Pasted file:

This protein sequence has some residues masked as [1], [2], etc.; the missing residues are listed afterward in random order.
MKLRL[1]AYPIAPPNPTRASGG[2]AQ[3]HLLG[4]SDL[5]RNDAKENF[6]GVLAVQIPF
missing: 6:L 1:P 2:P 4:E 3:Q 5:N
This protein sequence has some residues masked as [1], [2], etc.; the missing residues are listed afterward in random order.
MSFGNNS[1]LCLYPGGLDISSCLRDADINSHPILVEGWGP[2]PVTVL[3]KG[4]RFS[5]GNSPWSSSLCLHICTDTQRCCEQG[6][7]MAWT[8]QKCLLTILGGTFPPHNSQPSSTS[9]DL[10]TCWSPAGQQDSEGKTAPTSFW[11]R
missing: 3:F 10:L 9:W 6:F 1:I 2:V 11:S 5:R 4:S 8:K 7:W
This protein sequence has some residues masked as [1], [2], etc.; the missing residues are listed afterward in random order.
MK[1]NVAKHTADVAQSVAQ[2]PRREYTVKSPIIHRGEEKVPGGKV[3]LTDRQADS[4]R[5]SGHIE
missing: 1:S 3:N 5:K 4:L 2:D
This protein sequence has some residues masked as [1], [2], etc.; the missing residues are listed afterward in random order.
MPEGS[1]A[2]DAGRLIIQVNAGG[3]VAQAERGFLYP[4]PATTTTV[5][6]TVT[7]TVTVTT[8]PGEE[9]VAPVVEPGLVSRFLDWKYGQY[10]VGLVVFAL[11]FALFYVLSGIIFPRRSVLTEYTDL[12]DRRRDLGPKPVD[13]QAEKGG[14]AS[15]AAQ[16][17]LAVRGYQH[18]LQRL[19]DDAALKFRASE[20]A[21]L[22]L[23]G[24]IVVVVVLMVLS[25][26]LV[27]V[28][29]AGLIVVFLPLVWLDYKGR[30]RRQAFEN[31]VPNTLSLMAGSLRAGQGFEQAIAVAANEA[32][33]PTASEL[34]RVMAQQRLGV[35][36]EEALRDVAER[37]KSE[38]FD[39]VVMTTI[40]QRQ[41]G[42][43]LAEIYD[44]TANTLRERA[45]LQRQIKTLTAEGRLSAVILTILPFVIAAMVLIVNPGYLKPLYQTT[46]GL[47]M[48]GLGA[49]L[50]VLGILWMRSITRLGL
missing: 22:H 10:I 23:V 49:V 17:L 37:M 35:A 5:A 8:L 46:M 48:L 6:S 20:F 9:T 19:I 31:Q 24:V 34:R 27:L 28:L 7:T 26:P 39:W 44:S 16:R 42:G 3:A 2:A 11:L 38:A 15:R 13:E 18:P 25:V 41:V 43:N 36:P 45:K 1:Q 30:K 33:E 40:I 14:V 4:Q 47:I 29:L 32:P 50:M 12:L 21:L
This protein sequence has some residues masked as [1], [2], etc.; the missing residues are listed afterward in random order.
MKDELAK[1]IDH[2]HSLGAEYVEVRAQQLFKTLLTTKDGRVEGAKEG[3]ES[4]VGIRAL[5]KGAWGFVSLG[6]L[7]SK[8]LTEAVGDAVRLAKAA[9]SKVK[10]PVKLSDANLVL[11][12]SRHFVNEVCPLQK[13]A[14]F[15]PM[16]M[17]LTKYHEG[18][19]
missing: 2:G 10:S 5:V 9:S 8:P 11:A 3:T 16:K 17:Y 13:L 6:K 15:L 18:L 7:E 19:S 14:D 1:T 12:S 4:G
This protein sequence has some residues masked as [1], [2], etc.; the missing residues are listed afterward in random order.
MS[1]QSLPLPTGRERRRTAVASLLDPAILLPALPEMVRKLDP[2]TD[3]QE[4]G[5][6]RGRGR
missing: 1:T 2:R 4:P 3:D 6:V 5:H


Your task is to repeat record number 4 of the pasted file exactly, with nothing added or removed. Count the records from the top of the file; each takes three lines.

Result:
This protein sequence has some residues masked as [1], [2], etc.; the missing residues are listed afterward in random order.
MPEGS[1]A[2]DAGRLIIQVNAGG[3]VAQAERGFLYP[4]PATTTTV[5][6]TVT[7]TVTVTT[8]PGEE[9]VAPVVEPGLVSRFLDWKYGQY[10]VGLVVFAL[11]FALFYVLSGIIFPRRSVLTEYTDL[12]DRRRDLGPKPVD[13]QAEKGG[14]AS[15]AAQ[16][17]LAVRGYQH[18]LQRL[19]DDAALKFRASE[20]A[21]L[22]L[23]G[24]IVVVVVLMVLS[25][26]LV[27]V[28][29]AGLIVVFLPLVWLDYKGR[30]RRQAFEN[31]VPNTLSLMAGSLRAGQGFEQAIAVAANEA[32][33]PTASEL[34]RVMAQQRLGV[35][36]EEALRDVAER[37]KSE[38]FD[39]VVMTTI[40]QRQ[41]G[42][43]LAEIYD[44]TANTLRERA[45]LQRQIKTLTAEGRLSAVILTILPFVIAAMVLIVNPGYLKPLYQTT[46]GL[47]M[48]GLGA[49]L[50]VLGILWMRSITRLGL
missing: 22:H 10:I 23:V 49:V 17:L 37:M 35:A 5:A 8:L 46:M 48:L 6:S 20:F 9:T 19:I 31:Q 24:V 34:R 27:L 28:L 7:T 26:P 39:W 44:S 16:R 42:G 3:A 2:A 11:L 38:A 15:R 13:E 18:P 25:V 41:V 43:N 36:P 45:K 1:Q 30:K 33:E 40:I 14:V 4:Q 47:I 29:L 32:P 50:M 12:L 21:L